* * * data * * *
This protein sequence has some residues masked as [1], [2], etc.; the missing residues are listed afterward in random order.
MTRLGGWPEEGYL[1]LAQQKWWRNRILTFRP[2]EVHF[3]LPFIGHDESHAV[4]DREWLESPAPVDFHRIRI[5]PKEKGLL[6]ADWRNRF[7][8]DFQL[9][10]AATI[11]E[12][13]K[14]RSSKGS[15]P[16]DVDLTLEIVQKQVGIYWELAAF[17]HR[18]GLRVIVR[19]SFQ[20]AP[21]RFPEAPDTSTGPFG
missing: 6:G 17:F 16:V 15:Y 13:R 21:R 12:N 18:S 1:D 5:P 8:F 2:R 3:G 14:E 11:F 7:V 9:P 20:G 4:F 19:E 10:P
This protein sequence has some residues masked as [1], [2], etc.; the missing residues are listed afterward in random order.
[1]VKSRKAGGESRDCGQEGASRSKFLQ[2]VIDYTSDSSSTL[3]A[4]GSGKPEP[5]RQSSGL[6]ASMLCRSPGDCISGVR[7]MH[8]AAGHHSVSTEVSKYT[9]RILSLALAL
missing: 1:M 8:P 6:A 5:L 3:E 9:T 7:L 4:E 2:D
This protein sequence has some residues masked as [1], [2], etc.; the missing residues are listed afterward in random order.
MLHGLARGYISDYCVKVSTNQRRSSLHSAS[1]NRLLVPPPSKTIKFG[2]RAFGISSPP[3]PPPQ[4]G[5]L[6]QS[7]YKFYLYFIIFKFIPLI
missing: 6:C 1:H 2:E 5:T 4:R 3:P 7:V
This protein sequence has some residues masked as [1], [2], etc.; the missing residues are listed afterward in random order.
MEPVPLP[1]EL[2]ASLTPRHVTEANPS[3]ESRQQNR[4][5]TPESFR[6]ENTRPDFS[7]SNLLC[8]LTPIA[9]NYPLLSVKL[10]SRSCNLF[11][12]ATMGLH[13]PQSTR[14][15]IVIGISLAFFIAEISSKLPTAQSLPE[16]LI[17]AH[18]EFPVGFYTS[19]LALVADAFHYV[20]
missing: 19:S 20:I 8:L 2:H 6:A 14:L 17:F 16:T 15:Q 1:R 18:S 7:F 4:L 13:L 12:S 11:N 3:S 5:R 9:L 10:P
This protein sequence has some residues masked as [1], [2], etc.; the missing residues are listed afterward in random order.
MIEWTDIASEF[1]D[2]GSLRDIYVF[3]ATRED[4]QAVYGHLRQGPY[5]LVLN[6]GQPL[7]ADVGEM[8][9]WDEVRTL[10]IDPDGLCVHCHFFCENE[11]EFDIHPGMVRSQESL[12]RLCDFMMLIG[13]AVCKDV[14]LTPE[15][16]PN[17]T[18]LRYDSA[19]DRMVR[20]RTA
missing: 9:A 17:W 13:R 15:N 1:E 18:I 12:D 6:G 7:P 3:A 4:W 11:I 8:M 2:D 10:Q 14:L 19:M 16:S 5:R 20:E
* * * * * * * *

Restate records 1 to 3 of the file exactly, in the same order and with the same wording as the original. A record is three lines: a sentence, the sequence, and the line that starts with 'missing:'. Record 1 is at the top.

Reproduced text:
This protein sequence has some residues masked as [1], [2], etc.; the missing residues are listed afterward in random order.
MTRLGGWPEEGYL[1]LAQQKWWRNRILTFRP[2]EVHF[3]LPFIGHDESHAV[4]DREWLESPAPVDFHRIRI[5]PKEKGLL[6]ADWRNRF[7][8]DFQL[9][10]AATI[11]E[12][13]K[14]RSSKGS[15]P[16]DVDLTLEIVQKQVGIYWELAAF[17]HR[18]GLRVIVR[19]SFQ[20]AP[21]RFPEAPDTSTGPFG
missing: 6:G 17:F 16:V 15:Y 13:R 21:R 12:N 18:S 1:D 5:P 8:F 2:R 3:G 14:E 11:F 7:V 9:P 20:G 4:F 19:E 10:P
This protein sequence has some residues masked as [1], [2], etc.; the missing residues are listed afterward in random order.
[1]VKSRKAGGESRDCGQEGASRSKFLQ[2]VIDYTSDSSSTL[3]A[4]GSGKPEP[5]RQSSGL[6]ASMLCRSPGDCISGVR[7]MH[8]AAGHHSVSTEVSKYT[9]RILSLALAL
missing: 1:M 8:P 6:A 5:L 3:E 9:T 7:L 4:E 2:D
This protein sequence has some residues masked as [1], [2], etc.; the missing residues are listed afterward in random order.
MLHGLARGYISDYCVKVSTNQRRSSLHSAS[1]NRLLVPPPSKTIKFG[2]RAFGISSPP[3]PPPQ[4]G[5]L[6]QS[7]YKFYLYFIIFKFIPLI
missing: 6:C 1:H 2:E 5:T 4:R 3:P 7:V